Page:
Longfellow wrote “Christmas Bells” on Christmas Day 1863 in the midst of the American Civil War and the news of his son Charles Appleton Longfellow having suffered wounds as a soldier in the Battle of New Hope Church, VA during the Mine Run Campaign. He had suffered the great loss of his wife two years prior to an accident with fire. His despair in the following years was recorded in his journal.
The poem has been set to several tunes. The first tune was set in the 1870s by an English organist, John Baptiste Calkin, to his composition “Waltham”. Elvis Presley, the Mormon Tabernacle Choir, and Jimmie Rodgers have recorded this version. Less commonly, the poem has also been set to the 1845 composition “Mainzer” by Joseph Mainzer. Johnny Marks, known for his song “Rudolph the Red-Nosed Reindeer”, set Longfellow’s poem to music in the 1950s. Marks’ version has been recorded by Fred Waring and the Pennsylvanians, Ed Ames, Kate Smith, Frank Sinatra, Sarah McLachlan, Pedro the Lion, Harry Belafonte, Johnny Cash, The Carpenters, MercyMe, Bing Crosby, and Bette Midler. Marks’ composition is now generally accepted as the de facto version and is generally what is used for modern recordings of the song, though Calkin’s version is still heard as well. In 1990, John Gorka recorded his arrangement entitled “Christmas Bells”, which uses stanzas 1, 2, 6, and 7 of the poem. —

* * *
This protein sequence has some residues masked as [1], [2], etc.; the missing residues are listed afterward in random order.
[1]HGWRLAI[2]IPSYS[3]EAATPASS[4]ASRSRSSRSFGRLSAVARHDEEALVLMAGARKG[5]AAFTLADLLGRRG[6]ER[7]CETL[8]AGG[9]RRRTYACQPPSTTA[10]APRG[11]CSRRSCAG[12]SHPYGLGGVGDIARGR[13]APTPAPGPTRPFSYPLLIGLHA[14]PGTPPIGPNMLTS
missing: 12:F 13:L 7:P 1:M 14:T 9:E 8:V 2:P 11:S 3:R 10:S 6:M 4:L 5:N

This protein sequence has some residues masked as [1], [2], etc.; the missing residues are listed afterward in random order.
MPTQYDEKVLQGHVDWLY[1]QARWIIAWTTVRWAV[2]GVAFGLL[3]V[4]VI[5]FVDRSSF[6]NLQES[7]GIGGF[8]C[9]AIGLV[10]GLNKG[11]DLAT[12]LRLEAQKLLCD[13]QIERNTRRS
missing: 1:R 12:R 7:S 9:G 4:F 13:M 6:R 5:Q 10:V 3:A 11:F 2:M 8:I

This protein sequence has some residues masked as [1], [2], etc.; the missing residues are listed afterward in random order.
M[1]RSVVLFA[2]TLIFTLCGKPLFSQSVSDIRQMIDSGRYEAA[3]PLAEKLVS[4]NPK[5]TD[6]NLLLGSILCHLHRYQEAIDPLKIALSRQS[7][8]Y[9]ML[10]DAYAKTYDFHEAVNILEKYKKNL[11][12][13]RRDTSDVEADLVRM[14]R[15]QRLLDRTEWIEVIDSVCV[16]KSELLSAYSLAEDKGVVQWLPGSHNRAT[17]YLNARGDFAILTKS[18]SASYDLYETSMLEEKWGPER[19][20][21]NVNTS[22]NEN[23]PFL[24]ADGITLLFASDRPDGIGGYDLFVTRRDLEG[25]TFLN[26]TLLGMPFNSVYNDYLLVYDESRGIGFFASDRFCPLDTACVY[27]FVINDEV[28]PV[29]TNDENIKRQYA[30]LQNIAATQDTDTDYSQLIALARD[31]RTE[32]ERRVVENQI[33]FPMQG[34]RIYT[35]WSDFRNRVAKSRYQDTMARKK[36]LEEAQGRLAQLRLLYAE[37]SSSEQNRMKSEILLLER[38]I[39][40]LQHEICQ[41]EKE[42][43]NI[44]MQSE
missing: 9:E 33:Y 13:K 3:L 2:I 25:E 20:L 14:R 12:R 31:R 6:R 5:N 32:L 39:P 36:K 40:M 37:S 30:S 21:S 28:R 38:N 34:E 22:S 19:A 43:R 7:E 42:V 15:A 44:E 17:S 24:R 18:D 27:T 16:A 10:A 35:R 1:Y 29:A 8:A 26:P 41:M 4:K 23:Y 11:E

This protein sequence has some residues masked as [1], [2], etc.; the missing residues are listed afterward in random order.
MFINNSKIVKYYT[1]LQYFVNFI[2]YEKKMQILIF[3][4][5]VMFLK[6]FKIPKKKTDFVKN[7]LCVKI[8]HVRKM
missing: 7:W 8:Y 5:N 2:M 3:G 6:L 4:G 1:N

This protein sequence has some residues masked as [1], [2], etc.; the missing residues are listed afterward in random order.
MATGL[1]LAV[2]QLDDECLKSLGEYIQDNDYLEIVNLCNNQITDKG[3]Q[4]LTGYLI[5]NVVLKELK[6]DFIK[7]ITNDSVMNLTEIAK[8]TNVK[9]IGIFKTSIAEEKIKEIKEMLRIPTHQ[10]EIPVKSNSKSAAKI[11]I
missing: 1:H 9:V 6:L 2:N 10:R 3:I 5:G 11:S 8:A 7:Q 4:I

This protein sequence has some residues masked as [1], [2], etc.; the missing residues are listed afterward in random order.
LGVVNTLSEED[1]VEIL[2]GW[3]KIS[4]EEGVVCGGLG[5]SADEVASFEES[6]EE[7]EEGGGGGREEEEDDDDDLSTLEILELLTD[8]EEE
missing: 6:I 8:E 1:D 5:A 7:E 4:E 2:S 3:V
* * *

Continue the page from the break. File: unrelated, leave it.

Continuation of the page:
Rockin’ Around the Christmas Tree
Although Decca released [Brenda Lee's recording of Rockin' Around the Christmas Tree] in both 1958 and again in 1959, it did not sell well until Lee became a popular star in 1960; that Christmas season, it hit #14 on the Billboard pop chart and turned into a perennial holiday favorite. It continued to sell well during the holiday season, hitting #5 on the Christmas chart as late as 1984. Brenda Lee’s recording still receives a great deal of airplay. Despite the song’s title, its instrumentation also fits the Country genre which Brenda Lee more fully embraced as her career evolved. Despite her mature-sounding voice, she recorded this song when she was only 14 years old. The recording featured Hank Garland’s ringing guitar. For decades, Brenda Lee’s recording was the only notable version of the song. Radio stations ranging from Top 40 to Adult Contemporary to Country Music to Oldies to even Adult Standards played this version.